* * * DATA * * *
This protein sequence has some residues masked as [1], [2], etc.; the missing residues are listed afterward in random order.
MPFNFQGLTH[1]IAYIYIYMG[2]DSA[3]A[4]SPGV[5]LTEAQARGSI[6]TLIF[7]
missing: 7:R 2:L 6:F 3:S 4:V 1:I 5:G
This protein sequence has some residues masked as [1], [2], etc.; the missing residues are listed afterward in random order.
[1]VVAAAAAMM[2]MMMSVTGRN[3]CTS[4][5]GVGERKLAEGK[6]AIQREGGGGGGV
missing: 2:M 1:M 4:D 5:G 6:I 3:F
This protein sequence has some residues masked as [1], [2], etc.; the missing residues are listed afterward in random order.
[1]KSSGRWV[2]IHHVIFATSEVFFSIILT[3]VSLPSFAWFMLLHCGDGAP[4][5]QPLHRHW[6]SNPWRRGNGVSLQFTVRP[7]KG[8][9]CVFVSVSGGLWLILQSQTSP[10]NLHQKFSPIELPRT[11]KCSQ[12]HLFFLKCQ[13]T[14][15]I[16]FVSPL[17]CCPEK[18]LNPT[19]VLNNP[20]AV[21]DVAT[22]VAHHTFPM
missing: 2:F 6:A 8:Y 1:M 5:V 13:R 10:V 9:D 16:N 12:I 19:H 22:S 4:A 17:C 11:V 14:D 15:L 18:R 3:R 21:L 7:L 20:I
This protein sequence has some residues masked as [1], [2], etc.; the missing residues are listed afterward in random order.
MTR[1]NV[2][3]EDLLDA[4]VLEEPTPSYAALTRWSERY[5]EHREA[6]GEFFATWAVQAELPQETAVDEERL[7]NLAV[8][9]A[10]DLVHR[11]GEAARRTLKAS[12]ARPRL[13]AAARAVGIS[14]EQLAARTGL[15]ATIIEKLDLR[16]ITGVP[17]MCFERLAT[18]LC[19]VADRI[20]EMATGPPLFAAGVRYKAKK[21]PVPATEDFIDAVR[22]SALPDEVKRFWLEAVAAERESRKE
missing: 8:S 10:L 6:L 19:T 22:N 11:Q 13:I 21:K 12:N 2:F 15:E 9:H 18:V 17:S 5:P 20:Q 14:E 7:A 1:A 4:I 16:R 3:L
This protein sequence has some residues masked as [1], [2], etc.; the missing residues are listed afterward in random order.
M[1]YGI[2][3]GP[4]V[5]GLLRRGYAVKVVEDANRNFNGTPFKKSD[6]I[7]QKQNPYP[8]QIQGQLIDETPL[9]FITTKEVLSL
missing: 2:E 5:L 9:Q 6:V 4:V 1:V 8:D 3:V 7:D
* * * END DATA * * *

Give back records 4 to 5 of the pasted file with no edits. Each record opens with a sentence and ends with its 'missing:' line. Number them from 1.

This protein sequence has some residues masked as [1], [2], etc.; the missing residues are listed afterward in random order.
MTR[1]NV[2][3]EDLLDA[4]VLEEPTPSYAALTRWSERY[5]EHREA[6]GEFFATWAVQAELPQETAVDEERL[7]NLAV[8][9]A[10]DLVHR[11]GEAARRTLKAS[12]ARPRL[13]AAARAVGIS[14]EQLAARTGL[15]ATIIEKLDLR[16]ITGVP[17]MCFERLAT[18]LC[19]VADRI[20]EMATGPPLFAAGVRYKAKK[21]PVPATEDFIDAVR[22]SALPDEVKRFWLEAVAAERESRKE
missing: 8:S 10:L 6:L 19:T 22:N 11:Q 13:I 21:K 12:N 2:F 15:E 9:H 18:V 17:S 5:P 20:Q 14:E 7:A 1:A 4:I 16:R 3:L
This protein sequence has some residues masked as [1], [2], etc.; the missing residues are listed afterward in random order.
M[1]YGI[2][3]GP[4]V[5]GLLRRGYAVKVVEDANRNFNGTPFKKSD[6]I[7]QKQNPYP[8]QIQGQLIDETPL[9]FITTKEVLSL
missing: 2:E 5:L 9:Q 6:V 4:V 1:V 8:D 3:V 7:D